So there's quite a few reasons why all sorts of people will either need or want a standard transmission. So they're not going away. But as others have said, you won't find many major carriers with standard shift transmissions for much longer.

CDL:

Commercial Driver's License (CDL)

A CDL is required to drive any of the following vehicles:

  • Any combination of vehicles with a gross combined weight rating (GCWR) of 26,001 or more pounds, providing the gross vehicle weight rating (GVWR) of the vehicle being towed is in excess of 10,000 pounds.
  • Any single vehicle with a GVWR of 26,001 or more pounds, or any such vehicle towing another not in excess of 10,000 pounds.
  • Any vehicle, regardless of size, designed to transport 16 or more persons, including the driver.
  • Any vehicle required by federal regulations to be placarded while transporting hazardous materials.
Bolt's Comment
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Thanks for the insight guys. I know the major carriers are moving towards autos and thats what bothers me. As someone that is jsut getting into the industry I was looking forward to learning and driving 10's and 13's. I know I will train on standards. but my daily driver once going solo will more than likely be an auto. I plan on sticking with my chosen major carrier (Swift) for quite some time, but do hope that a 10 or 13 is in my future beyond school and training.

HOS:

Hours Of Service

HOS refers to the logbook hours of service regulations.
Tractor Man's Comment
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but do hope that a 10 or 13 is in my future beyond school and training.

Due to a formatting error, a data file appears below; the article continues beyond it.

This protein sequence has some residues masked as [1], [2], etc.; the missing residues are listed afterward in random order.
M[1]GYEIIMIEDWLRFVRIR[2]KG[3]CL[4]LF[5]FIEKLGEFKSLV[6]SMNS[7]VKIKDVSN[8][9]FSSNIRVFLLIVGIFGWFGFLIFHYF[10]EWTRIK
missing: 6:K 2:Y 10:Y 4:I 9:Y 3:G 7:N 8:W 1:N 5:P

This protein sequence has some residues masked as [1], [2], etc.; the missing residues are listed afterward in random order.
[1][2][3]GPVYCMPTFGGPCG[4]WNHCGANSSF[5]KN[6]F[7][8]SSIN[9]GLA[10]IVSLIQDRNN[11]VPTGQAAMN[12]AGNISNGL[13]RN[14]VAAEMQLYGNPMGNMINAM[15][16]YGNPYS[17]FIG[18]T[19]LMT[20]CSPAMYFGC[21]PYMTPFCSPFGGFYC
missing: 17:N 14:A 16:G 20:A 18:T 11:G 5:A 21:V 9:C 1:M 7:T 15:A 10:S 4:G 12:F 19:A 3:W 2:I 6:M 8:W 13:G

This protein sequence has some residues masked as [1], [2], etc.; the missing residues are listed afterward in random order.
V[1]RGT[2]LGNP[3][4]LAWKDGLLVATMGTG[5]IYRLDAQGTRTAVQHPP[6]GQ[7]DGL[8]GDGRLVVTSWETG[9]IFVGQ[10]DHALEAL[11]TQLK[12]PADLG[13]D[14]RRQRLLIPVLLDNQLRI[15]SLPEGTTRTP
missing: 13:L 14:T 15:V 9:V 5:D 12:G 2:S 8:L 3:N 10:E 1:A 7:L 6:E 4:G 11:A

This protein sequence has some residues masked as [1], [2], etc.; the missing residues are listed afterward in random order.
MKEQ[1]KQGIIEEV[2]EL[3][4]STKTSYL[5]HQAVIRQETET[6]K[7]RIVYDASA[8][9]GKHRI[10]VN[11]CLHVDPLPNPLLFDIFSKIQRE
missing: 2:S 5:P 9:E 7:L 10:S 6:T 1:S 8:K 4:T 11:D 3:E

It won't be. Your only option for that would be L/O. You DON'T want to do that.

I just started driving local in manual trucks after being in an auto for 9 months. I miss the auto. City driving is SOOOOO much easier in an auto.

Brett Aquila's Comment
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I drove a standard for ten years before driving an auto for six years. The only time I wanted a standard was is if I was stuck in the snow or mud. Growing up in a heavy snow region I'm good at getting unstuck, but I have to have full control of the vehicle. Trucks with automatic transmissions simply will not let you shift quickly enough to do what I'm trying to do, and the truck interferes with what you're trying to do with features like antilock braking and traction control which kick on when your tires start spinning.

But I can assure you that driving an automatic is great. For many years I've heard countless drivers cry to the heavens over their "imminent castration" at the thought of being put in an automatic. Then two weeks later they have to admit they love the automatic. They really do let you do almost anything you'd ever want to do manually, but they handle the annoying parts for you, like stop-n-go traffic.

Dm:

Dispatcher, Fleet Manager, Driver Manager

The primary person a driver communicates with at his/her company. A dispatcher can play many roles, depending on the company's structure. Dispatchers may assign freight, file requests for home time, relay messages between the driver and management, inform customer service of any delays, change appointment times, and report information to the load planners.

OWI:

Operating While Intoxicated

Cwc's Comment
member avatar

The worst part about a newer automatic transmission on dry pavement is figuring out where to put your right hand... After months of driving an auto I'm stuck in a manual and to make matters worse it's a liquefied natural gas truck so the shift points are nowhere near a diesel.